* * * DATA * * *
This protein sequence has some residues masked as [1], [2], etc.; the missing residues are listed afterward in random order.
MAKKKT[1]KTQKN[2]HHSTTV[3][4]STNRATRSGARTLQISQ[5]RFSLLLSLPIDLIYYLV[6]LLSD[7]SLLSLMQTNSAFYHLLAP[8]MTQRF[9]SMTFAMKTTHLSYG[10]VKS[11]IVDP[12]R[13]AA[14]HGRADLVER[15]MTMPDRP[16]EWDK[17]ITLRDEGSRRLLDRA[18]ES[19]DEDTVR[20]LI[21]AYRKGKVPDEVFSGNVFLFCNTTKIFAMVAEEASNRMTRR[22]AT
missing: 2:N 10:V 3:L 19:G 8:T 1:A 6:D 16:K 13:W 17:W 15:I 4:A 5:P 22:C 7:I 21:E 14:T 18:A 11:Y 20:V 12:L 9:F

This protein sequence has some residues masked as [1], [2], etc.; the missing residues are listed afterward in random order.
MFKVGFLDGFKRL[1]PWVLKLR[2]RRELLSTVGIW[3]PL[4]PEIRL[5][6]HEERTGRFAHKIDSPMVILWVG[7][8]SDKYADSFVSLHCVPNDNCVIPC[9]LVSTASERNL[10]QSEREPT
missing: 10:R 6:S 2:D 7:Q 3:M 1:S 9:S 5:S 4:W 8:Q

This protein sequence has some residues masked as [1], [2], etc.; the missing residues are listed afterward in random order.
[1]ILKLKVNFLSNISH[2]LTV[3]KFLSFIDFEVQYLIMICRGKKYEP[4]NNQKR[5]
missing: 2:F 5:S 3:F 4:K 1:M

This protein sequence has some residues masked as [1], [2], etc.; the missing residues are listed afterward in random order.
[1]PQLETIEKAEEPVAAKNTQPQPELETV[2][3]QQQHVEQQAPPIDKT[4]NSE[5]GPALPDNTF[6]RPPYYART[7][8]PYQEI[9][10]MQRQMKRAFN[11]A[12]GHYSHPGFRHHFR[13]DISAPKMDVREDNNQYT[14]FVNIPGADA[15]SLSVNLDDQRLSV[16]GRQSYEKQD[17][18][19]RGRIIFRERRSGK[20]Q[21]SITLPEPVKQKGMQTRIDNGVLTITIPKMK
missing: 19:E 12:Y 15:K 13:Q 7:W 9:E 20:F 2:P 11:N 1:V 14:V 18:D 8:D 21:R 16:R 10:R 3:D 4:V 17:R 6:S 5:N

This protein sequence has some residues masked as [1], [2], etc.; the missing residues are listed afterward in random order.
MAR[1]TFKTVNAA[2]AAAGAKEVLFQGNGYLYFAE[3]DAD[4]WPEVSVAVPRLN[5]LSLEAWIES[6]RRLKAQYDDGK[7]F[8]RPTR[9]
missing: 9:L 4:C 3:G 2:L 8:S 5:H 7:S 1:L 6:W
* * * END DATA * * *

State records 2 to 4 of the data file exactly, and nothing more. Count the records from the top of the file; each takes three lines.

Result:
This protein sequence has some residues masked as [1], [2], etc.; the missing residues are listed afterward in random order.
MFKVGFLDGFKRL[1]PWVLKLR[2]RRELLSTVGIW[3]PL[4]PEIRL[5][6]HEERTGRFAHKIDSPMVILWVG[7][8]SDKYADSFVSLHCVPNDNCVIPC[9]LVSTASERNL[10]QSEREPT
missing: 10:R 6:S 2:D 7:Q 3:M 1:S 9:S 5:S 4:W 8:Q

This protein sequence has some residues masked as [1], [2], etc.; the missing residues are listed afterward in random order.
[1]ILKLKVNFLSNISH[2]LTV[3]KFLSFIDFEVQYLIMICRGKKYEP[4]NNQKR[5]
missing: 2:F 5:S 3:F 4:K 1:M

This protein sequence has some residues masked as [1], [2], etc.; the missing residues are listed afterward in random order.
[1]PQLETIEKAEEPVAAKNTQPQPELETV[2][3]QQQHVEQQAPPIDKT[4]NSE[5]GPALPDNTF[6]RPPYYART[7][8]PYQEI[9][10]MQRQMKRAFN[11]A[12]GHYSHPGFRHHFR[13]DISAPKMDVREDNNQYT[14]FVNIPGADA[15]SLSVNLDDQRLSV[16]GRQSYEKQD[17][18][19]RGRIIFRERRSGK[20]Q[21]SITLPEPVKQKGMQTRIDNGVLTITIPKMK
missing: 19:E 12:Y 15:K 13:Q 7:W 9:E 20:F 2:P 11:N 1:V 14:V 18:D 8:D 21:R 16:R 10:R 3:D 4:V 17:R 6:S 5:N